Caution urged for coal-to-gas projects
Excessive reduction of coal combustion might lead to a spurt of demand for scarce natural gas, so coal-to-gas projects should be implemented cautiously and rationally, experts warned.
“Coal consumption has always been blamed as the major culprit of the notorious air pollution, but the reason lies in the utilization technology rather than the coal itself,” said Cao Xianghong, a CPPCC member and director of the National Petroleum Products and Lubricants Standardization Technical Committee for more than 10 years.
“Advanced technology enables clean coal to produce very little sulfur content in the emission, and the pollutant discharge of clean coal is on par with natural gas,” he said.
According to Cao, China is rich in coal resources but short of natural gas and oil resources. Coal resources have been the major source of energy in the country and will be for the next 30 years, he said.
Replacing coal with cleaner energy like natural gas is a step-by-step process rather than a leap forward, he said.
Cities and regions across the country are shutting down coal-fired boilers and power plants, blamed as one of the major contributors to smog, while replacing coal stoves with natural gas heating to reduce the total amount of coal consumption.
According to the Beijing Environmental Protection Bureau, the capital invested 1.2 billion ($213 million) in the city’s coal combustion reduction plan, which aims to cut coal consumption by 600,000 tons a year, sulfur dioxide by 1,680 tons and smoke and dust by 1,392 tons.
The plan also aims to shut down more than 300 polluting companies.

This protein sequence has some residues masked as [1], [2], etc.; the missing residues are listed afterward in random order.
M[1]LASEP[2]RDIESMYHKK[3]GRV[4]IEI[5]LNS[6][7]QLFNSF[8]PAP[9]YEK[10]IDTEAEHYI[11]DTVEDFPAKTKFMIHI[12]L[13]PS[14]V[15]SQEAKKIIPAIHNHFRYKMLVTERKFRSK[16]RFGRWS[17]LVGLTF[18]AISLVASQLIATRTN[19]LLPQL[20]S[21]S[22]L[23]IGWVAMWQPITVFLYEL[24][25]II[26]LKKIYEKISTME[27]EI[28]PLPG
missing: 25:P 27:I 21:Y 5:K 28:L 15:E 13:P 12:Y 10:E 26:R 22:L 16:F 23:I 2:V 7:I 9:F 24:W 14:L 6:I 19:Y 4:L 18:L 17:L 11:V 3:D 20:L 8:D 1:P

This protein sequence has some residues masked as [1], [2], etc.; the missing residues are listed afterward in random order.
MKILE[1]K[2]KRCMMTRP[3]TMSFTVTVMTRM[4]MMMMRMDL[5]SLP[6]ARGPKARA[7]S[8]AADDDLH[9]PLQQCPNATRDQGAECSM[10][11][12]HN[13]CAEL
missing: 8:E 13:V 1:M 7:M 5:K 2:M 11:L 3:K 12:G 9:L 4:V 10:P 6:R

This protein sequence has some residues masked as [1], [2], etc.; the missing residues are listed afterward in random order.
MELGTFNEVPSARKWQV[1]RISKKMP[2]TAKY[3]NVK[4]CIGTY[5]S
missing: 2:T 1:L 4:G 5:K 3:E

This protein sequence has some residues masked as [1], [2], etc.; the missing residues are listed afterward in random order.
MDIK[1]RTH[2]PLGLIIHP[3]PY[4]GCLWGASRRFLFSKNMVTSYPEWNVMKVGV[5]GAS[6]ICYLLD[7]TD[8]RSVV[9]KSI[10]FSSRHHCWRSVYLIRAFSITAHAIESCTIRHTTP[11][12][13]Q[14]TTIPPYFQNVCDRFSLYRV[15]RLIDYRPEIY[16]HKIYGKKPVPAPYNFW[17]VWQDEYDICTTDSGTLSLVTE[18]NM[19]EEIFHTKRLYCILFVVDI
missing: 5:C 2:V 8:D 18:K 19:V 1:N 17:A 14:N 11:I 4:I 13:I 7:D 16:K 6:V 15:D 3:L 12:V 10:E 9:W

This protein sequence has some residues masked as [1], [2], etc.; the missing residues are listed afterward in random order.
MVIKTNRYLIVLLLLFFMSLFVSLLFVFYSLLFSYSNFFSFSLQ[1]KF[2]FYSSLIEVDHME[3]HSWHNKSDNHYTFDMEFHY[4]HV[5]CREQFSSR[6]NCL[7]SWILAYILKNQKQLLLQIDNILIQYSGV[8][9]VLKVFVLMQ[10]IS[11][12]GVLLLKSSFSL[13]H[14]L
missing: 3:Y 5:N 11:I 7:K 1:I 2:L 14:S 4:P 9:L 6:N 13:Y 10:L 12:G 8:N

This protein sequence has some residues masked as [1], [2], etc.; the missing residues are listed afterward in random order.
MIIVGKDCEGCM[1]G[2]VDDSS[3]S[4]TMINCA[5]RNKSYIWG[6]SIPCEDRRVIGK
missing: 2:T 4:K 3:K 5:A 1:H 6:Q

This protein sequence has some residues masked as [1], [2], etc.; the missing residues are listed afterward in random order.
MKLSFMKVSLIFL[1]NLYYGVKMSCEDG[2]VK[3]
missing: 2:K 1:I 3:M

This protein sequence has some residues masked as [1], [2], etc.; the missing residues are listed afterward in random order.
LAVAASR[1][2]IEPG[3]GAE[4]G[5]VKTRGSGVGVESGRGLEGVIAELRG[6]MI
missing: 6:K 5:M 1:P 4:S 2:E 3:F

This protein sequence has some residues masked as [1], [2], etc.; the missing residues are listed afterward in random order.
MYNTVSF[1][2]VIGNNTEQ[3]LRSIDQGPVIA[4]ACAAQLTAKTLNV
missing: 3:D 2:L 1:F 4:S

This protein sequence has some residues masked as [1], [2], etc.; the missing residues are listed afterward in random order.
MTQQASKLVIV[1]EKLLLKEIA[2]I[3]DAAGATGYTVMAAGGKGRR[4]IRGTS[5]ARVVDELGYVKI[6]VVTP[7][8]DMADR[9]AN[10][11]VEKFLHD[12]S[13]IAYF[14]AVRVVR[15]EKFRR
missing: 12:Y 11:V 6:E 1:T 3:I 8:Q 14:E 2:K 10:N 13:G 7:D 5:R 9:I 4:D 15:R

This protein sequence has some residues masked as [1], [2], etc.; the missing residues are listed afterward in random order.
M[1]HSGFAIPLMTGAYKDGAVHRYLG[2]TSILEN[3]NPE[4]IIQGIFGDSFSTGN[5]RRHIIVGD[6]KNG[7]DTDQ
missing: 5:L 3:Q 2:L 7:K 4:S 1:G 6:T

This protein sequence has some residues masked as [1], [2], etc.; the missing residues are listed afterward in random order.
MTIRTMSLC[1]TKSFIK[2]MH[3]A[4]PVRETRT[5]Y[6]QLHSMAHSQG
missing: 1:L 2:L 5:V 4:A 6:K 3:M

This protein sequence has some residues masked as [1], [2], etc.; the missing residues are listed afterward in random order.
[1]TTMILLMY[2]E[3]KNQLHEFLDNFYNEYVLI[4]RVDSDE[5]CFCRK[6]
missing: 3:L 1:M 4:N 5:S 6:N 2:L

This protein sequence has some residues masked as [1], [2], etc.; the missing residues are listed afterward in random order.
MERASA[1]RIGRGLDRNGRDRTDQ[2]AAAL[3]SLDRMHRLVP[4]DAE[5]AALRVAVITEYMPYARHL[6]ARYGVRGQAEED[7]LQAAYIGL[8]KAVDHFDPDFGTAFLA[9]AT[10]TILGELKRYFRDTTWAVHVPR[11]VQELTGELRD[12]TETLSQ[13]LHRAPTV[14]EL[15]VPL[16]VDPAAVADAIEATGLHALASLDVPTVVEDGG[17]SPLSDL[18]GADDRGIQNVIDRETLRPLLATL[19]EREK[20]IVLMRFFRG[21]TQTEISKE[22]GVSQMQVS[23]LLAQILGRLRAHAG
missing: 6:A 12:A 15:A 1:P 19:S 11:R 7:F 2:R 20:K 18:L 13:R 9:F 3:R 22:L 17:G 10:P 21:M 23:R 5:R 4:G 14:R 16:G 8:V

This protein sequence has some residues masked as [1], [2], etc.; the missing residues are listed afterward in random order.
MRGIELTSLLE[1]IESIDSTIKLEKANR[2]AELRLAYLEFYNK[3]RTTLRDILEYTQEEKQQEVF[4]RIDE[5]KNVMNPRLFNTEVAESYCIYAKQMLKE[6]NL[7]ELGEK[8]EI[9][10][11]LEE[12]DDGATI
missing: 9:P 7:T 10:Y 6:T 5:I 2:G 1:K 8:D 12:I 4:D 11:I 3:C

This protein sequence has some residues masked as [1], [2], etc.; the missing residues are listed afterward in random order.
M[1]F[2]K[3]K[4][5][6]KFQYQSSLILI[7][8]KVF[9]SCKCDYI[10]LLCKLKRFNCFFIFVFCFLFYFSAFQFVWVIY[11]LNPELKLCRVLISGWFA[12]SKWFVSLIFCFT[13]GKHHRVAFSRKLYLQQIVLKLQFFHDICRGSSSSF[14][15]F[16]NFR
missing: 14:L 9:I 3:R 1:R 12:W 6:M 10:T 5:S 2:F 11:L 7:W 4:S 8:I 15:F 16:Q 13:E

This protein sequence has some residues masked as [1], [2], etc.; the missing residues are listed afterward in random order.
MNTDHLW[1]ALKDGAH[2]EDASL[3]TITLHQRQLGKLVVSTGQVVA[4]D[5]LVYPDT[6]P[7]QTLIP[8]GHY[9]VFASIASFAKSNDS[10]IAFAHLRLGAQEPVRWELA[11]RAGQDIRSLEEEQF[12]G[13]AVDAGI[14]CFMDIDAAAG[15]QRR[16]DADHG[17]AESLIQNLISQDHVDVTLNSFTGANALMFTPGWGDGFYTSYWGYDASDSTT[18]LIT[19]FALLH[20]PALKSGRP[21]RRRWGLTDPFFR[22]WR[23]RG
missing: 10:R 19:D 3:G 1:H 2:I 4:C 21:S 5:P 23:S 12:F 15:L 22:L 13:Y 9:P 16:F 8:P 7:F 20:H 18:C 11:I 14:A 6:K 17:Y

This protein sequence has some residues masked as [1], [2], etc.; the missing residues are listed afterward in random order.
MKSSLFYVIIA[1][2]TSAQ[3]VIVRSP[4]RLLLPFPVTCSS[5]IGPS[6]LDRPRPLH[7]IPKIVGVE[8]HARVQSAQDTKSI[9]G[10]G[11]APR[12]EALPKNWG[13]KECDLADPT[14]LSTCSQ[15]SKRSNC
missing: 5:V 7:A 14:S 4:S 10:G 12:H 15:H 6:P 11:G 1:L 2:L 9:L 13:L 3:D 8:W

However, Cao said the key lies in the reduction of the total amount of coal consumption as well as use of cleaner coal.
“The coal-to-gas projects should be focused on the maximum emission reduction, and there is no need to replace the coal with natural gas if we can lower the pollutant emission of the coal,” he said. Gas shortage possible
Excessive conversion projects also could cause an abrupt shortage of natural gas and seriously affect the country’s energy structure, Cao said.
Regarding large-scale coal consumption companies and enterprises, Cao suggested technologies of denitrification and desulfurization and increasing the proportion of clean coal to fight smog.
The pollutant discharge of a power plant in Zhejiang province, which generates electricity with cleaner coal, is equivalent to that based on natural gas, he said, so there is no need to shut down such plants or replace them with natural gas.
Studies have shown that the sulfur dioxide emission from a ton of coal exceeds the total emission of 100 tons of clean coal consumption, Cao said.
However, for private coal consumers, like small-scale coal-fired boilers and individual coal stoves, replacing coal with natural gas would be the best solution, he said.
According to Cao, heavy users of coal, including medium-size and large thermal power plants, account for about 80 percent of annual coal consumption, while the remaining 20 percent is consumed by individual heating or small-scale coal-fired boilers.
In addition to the use of cleaner coal, experts also suggest that key regions in China adopt the National V fuel standard by the end of this year.
Yang Keng, another CPPCC member, suggested that all municipalities, provincial capitals and cities should adopt the newest standard for fuel, or National V fuel standard, which calls for sulfur content of no more than 10 parts per million.
According to the timetable for fuel quality upgrade nationwide, the National V standard for automobile gasoline and diesel should be implemented nationwide by the end of 2017. Regions including Beijing, Shanghai and Jiangsu have already adopted the new standard.